Tribute to a father

Tomorrow, March 19th, is Father’s Day in Spain. A year ago exactly, a short letter from our newly-discovered Aunt Rita enclosing pictures of my up-to-then unknown grandfather arrived on our doorstep. And my, have we gone a long way since then…

View of Conjo psychiatric asylum. (Source: Wikipedia)

View of Conjo psychiatric asylum. (Source: Wikipedia)

But this year I want to talk about a different father altogether. His name was Ramón Pereiro, and he was born in the parish of Conjo (or Conxo as it is now known), in what was then the outskirts of the Spanish city of Santiago. The village isn’t particularly interesting as far as I know, except for the fact that it houses a psychiatric asylum, but my family had nothing to do with that (I hope!).

Anyway, Ramón was born in 1818, a difficult period for Spain. He had both older and younger brothers and sisters, and belonging to a poor family, he probably stood little chance of making a decent life for himself had he stayed put. Thus,  he set off all by himself and by his late teens lived in the fishing town of Noya (Noia), on the north-western coast of Spain.

Soon thereafter he met and married a young local girl called Vicenta Liboreiro, whose paternal family hailed from the Galician town of Tuy (Tui), on the Spanish-Portuguese border. Their wedding took place in August 1841.

Ramón and Vicenta soon welcomed their first child, a boy whom they called José Antonio. However, tragedy struck the family when in January 1845 the child died. Exactly two months later, Vicenta delivered a second son who was christened José Salvador; sadly, he only reached 18 months.

"Bread baking" (1889) by Anders Zorn. (Source: Wikipedia)

“Bread baking” (1889) by Anders Zorn. (Source: Wikipedia)

This seemed a bad start to a marriage which apparently was based on the nearest thing to love one can imagine for two youths living at a time of constrained and puritan social behaviour. The couple would have undoubtedly struggled, as Ramón’s wages as a mere tailor and Vicenta’s pay as a simple baker would not have been great. This was, however, just the beginning.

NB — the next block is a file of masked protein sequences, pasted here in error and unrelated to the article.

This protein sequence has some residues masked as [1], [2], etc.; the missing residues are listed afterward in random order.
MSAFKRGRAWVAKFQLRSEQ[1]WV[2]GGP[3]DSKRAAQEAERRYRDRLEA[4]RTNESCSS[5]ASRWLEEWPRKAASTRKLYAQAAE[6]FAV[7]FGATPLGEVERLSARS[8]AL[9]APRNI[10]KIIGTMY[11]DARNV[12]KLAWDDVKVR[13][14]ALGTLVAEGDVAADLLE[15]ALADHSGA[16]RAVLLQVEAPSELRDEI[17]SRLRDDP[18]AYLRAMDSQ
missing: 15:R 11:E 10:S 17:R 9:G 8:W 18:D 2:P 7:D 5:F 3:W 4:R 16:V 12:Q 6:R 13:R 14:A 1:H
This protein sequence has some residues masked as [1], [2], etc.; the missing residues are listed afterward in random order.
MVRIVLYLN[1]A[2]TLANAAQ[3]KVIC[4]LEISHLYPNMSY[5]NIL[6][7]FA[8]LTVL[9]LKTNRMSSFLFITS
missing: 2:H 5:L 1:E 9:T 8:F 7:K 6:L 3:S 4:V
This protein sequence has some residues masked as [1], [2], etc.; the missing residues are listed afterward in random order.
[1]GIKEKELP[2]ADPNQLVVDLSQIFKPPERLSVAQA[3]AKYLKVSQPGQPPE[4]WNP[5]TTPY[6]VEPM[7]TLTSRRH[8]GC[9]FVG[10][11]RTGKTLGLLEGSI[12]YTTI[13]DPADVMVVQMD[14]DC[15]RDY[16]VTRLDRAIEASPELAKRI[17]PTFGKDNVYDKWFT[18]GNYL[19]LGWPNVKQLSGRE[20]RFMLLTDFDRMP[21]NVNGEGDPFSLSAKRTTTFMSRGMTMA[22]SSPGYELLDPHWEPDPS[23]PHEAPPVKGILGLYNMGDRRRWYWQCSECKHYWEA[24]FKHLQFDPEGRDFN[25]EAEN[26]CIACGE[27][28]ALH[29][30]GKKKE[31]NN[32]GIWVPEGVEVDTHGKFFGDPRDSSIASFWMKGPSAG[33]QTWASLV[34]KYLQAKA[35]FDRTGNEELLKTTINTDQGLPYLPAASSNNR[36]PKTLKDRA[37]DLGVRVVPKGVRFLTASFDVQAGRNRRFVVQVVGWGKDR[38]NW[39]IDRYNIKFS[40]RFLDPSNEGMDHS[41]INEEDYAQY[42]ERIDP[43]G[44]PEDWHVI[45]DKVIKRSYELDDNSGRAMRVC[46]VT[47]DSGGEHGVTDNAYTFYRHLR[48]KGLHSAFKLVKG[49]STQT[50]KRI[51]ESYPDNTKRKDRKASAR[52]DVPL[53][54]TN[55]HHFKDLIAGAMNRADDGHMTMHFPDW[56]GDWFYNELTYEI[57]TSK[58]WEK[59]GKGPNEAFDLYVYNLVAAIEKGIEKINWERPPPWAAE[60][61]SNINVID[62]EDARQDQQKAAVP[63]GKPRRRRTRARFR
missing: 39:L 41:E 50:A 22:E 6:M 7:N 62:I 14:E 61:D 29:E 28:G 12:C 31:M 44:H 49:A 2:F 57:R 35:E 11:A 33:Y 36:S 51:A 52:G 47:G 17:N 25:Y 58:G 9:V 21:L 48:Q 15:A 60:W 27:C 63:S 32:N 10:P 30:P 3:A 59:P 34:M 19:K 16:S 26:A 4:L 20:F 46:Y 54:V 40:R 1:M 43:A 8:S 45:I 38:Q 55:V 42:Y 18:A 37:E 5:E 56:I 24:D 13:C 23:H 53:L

At some point in the late 1840’s, Ramón left Noya temporarily, perhaps to visit his relatives back in Conjo. His wife was left behind to tend to their house, and during her husband’s absence, became pregnant. The identity of the baby’s father has not been recorded. Then, in July 1849 Vicenta gave birth to a boy whom she called José Antonio, in memory of her first-born baby.

One can only guess at how Ramón would have reacted to the news of his wife’s extramarital affair. Even by today’s standards one could well expect the marriage to crumble, particularly given the morals of the time, which would have seen Vicenta being cast out into the darkness and becoming a social pariah. However, nothing of the sort seems to have taken place. Where many may have seen rage, Ramón saw room for forgiveness. Perhaps it was the loss of their two boys, and the unexpected arrival of a new-born baby (even if it wasn’t his) that prompted Ramón to accept his wife and her baby, and to carry on as if nothing had happened. No wonder that their grandson, my great-grandfather, described Ramón in his memoirs as a buenazo (which roughly translates as “kindly”, “good-natured” and by extension “long-suffering”).

I don’t know whether Vicenta’s son survived childhood or not, but I do know for certain that she and Ramón decided to give their marriage another go. Before a year had gone by, a baby girl, Antonia, was born, followed by Joaquina two years later, and then Ramón, Carlos, José and Manuela, my great-great-grandmother. I shudder to think that, had Ramón’s character been different, and had he not chosen to pardon his wife’s infidelity, my great-grandmother would never have been born, and I would have been history.

Of course, the marriage did suffer a few more sorrows, but I have reason to believe that when Vicenta died of pneumonia in 1880, Ramón truly mourned her. His health probably declined in the years that followed, and he probably had to give up running the tavern he had opened (obviously being a tailor didn’t suit him very well).

In 1882 his son Carlos died of tuberculosis aged just 24, and two years later Joaquina died of the same ailment, leaving behind two young daughters to be brought up. Ramón finally gave in on a cold January day in 1887. His remains were buried beside those of his beloved wife two days later, but his memory was preserved several generations later, as four of his grandsons were given the name Ramón. I think that proves that, not only was he a loving husband, but also a much-loved father.

This entry was posted in Birth, Death, Galicia, Genealogy, Illegitimacy, Marriage, Santiago de Compostela, Spain, Women, Work. Bookmark the permalink.

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